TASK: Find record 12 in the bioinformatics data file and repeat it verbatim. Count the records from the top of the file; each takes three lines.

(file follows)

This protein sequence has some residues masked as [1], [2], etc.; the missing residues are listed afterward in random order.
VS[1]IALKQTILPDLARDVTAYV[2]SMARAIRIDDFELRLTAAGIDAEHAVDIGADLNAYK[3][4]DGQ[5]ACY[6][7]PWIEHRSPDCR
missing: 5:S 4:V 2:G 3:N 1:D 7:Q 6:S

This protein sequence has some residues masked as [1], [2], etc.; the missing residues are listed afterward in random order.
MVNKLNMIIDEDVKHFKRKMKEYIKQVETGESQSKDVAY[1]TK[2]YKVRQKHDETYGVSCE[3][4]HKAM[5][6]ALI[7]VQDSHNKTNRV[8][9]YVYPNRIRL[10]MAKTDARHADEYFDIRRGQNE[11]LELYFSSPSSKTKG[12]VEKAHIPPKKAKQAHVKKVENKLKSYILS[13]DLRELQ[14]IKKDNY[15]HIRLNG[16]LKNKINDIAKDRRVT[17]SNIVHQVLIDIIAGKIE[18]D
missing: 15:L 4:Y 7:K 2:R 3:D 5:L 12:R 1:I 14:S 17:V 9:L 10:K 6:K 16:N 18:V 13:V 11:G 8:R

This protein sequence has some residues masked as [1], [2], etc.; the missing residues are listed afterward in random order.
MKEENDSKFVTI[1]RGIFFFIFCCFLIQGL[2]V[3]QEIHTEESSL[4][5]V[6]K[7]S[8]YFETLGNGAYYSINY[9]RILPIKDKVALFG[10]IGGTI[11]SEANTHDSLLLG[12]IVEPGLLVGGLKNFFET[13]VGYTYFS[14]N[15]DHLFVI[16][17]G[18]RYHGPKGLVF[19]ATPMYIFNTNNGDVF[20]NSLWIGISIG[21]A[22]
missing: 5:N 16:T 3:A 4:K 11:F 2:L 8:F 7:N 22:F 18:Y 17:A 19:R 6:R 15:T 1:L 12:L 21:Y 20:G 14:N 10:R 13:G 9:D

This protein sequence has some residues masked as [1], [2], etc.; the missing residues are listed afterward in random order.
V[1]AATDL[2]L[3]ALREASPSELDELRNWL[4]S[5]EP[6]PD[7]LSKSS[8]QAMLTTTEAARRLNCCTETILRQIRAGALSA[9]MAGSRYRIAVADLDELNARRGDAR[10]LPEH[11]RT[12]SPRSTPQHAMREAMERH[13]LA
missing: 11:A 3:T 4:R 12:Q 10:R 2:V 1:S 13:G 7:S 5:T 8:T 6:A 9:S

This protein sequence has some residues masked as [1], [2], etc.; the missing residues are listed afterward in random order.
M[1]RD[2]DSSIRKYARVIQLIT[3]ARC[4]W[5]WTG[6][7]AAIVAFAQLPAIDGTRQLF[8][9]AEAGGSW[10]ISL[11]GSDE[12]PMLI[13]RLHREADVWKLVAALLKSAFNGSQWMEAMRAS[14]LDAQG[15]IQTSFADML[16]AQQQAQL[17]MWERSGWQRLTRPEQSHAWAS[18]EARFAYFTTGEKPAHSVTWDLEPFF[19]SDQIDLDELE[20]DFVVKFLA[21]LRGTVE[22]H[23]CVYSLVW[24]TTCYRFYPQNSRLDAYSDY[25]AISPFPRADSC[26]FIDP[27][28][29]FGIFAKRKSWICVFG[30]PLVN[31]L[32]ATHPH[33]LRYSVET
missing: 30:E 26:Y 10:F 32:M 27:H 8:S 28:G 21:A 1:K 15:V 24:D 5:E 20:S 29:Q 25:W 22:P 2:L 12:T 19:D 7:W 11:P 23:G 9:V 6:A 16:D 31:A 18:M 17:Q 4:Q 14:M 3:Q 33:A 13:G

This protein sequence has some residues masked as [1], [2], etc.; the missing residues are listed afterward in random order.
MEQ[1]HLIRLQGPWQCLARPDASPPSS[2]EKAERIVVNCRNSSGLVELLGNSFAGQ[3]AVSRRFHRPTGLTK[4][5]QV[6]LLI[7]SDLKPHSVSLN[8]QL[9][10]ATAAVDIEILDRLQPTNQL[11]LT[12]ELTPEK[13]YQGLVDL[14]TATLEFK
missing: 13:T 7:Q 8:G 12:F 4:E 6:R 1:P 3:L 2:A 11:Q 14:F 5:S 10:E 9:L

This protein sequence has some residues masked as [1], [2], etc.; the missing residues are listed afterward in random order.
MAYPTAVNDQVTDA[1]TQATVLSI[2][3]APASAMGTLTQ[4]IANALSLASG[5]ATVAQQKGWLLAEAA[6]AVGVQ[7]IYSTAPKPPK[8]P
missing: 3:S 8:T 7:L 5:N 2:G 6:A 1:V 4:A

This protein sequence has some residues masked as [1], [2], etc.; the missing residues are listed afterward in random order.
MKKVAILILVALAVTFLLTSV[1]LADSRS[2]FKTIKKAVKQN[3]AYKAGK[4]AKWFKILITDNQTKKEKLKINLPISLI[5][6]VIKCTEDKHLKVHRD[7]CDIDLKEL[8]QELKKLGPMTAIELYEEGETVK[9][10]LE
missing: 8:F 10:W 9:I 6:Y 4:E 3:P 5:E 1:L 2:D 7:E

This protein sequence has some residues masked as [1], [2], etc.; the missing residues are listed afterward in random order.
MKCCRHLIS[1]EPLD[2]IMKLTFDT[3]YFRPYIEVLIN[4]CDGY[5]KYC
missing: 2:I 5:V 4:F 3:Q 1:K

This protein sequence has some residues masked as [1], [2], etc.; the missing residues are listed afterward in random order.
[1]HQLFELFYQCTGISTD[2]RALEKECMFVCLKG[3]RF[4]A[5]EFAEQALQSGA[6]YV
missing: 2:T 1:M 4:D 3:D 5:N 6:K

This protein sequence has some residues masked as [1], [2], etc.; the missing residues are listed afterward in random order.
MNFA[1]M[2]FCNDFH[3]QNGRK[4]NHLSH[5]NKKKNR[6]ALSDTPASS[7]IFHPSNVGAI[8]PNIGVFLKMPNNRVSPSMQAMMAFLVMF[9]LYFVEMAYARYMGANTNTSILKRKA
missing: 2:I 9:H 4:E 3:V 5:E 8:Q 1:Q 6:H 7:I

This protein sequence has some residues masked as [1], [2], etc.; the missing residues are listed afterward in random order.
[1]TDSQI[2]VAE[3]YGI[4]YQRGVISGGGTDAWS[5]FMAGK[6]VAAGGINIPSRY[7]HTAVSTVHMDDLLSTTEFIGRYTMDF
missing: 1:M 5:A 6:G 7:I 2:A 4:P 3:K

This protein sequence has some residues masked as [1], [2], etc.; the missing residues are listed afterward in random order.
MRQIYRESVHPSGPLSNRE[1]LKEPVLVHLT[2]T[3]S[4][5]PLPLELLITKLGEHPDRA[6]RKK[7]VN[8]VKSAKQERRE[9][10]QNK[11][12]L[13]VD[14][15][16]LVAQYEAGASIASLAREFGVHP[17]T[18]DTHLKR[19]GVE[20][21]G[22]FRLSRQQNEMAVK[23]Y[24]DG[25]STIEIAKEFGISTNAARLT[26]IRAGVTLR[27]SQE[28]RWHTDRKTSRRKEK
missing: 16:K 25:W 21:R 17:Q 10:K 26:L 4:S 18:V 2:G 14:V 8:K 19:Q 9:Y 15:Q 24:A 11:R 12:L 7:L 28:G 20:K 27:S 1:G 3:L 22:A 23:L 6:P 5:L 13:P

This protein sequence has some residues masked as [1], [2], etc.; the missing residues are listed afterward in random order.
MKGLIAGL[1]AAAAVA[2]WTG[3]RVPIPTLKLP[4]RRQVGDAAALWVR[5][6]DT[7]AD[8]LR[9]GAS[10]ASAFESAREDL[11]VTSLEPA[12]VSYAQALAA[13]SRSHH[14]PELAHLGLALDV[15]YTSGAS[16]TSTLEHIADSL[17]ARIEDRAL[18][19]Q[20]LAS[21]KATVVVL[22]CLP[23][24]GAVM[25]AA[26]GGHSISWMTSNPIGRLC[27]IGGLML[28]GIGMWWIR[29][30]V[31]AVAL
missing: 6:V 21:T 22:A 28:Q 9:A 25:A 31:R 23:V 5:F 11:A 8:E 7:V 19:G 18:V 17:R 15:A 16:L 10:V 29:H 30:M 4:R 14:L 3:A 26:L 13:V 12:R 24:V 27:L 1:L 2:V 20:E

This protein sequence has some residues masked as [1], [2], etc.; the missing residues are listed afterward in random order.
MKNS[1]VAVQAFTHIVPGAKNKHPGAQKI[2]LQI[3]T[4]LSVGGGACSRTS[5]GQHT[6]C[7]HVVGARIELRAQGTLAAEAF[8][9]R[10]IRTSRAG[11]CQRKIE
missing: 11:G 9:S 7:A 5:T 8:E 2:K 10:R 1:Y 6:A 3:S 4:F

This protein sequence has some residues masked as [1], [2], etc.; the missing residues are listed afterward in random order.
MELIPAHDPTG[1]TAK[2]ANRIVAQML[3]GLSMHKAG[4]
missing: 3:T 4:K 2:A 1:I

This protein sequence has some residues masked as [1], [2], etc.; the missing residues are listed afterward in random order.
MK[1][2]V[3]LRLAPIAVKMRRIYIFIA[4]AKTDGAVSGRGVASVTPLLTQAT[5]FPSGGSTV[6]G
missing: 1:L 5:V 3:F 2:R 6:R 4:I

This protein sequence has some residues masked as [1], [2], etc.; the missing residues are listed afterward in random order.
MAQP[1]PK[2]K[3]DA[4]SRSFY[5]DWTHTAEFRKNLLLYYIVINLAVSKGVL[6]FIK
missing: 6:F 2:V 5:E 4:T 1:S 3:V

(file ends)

This protein sequence has some residues masked as [1], [2], etc.; the missing residues are listed afterward in random order.
[1]TDSQI[2]VAE[3]YGI[4]YQRGVISGGGTDAWS[5]FMAGK[6]VAAGGINIPSRY[7]HTAVSTVHMDDLLSTTEFIGRYTMDF
missing: 1:M 5:A 6:G 7:I 2:A 4:P 3:K